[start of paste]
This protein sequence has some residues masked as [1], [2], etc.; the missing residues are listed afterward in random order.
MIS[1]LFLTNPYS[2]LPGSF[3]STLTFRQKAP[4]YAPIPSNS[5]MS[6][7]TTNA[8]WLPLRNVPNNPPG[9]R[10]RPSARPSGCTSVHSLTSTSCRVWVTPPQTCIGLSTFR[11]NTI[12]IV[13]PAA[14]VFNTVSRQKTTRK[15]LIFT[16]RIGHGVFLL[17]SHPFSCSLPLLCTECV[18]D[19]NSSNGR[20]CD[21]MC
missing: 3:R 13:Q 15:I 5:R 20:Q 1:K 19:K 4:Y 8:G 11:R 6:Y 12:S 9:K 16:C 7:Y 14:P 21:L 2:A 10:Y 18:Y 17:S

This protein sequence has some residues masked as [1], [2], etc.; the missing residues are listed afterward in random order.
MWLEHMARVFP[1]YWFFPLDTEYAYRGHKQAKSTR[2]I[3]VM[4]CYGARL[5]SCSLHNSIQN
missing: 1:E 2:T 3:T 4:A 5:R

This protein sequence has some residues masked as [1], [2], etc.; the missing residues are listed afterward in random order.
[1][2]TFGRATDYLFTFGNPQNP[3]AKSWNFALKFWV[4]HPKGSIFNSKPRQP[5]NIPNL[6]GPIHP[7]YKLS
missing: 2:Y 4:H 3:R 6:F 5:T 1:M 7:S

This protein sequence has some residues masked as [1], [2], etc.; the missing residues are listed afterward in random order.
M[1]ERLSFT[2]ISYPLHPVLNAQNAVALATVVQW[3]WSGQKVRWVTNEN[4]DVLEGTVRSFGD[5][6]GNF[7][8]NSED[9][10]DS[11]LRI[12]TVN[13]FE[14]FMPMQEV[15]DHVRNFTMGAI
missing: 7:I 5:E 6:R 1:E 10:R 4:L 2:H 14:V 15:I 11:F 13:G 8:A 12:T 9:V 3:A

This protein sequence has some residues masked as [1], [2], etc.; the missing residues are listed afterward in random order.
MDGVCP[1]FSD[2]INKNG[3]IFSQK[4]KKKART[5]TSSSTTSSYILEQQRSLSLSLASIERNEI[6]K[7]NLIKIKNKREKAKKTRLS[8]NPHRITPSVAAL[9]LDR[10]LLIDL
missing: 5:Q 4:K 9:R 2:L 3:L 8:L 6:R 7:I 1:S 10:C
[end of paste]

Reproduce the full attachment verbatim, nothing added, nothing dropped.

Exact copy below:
This protein sequence has some residues masked as [1], [2], etc.; the missing residues are listed afterward in random order.
MIS[1]LFLTNPYS[2]LPGSF[3]STLTFRQKAP[4]YAPIPSNS[5]MS[6][7]TTNA[8]WLPLRNVPNNPPG[9]R[10]RPSARPSGCTSVHSLTSTSCRVWVTPPQTCIGLSTFR[11]NTI[12]IV[13]PAA[14]VFNTVSRQKTTRK[15]LIFT[16]RIGHGVFLL[17]SHPFSCSLPLLCTECV[18]D[19]NSSNGR[20]CD[21]MC
missing: 3:R 13:Q 15:I 5:R 20:Q 1:K 19:K 4:Y 8:G 11:R 6:Y 12:S 9:K 16:C 7:Y 14:P 21:L 2:A 10:Y 18:Y 17:S

This protein sequence has some residues masked as [1], [2], etc.; the missing residues are listed afterward in random order.
MWLEHMARVFP[1]YWFFPLDTEYAYRGHKQAKSTR[2]I[3]VM[4]CYGARL[5]SCSLHNSIQN
missing: 1:E 2:T 3:T 4:A 5:R

This protein sequence has some residues masked as [1], [2], etc.; the missing residues are listed afterward in random order.
[1][2]TFGRATDYLFTFGNPQNP[3]AKSWNFALKFWV[4]HPKGSIFNSKPRQP[5]NIPNL[6]GPIHP[7]YKLS
missing: 2:Y 4:H 3:R 6:F 5:T 1:M 7:S

This protein sequence has some residues masked as [1], [2], etc.; the missing residues are listed afterward in random order.
M[1]ERLSFT[2]ISYPLHPVLNAQNAVALATVVQW[3]WSGQKVRWVTNEN[4]DVLEGTVRSFGD[5][6]GNF[7][8]NSED[9][10]DS[11]LRI[12]TVN[13]FE[14]FMPMQEV[15]DHVRNFTMGAI
missing: 7:I 5:E 6:R 1:E 10:R 4:L 2:H 14:V 15:I 11:F 13:G 8:A 12:T 9:V 3:A

This protein sequence has some residues masked as [1], [2], etc.; the missing residues are listed afterward in random order.
MDGVCP[1]FSD[2]INKNG[3]IFSQK[4]KKKART[5]TSSSTTSSYILEQQRSLSLSLASIERNEI[6]K[7]NLIKIKNKREKAKKTRLS[8]NPHRITPSVAAL[9]LDR[10]LLIDL
missing: 5:Q 4:K 9:R 2:L 3:L 8:L 6:R 7:I 1:S 10:C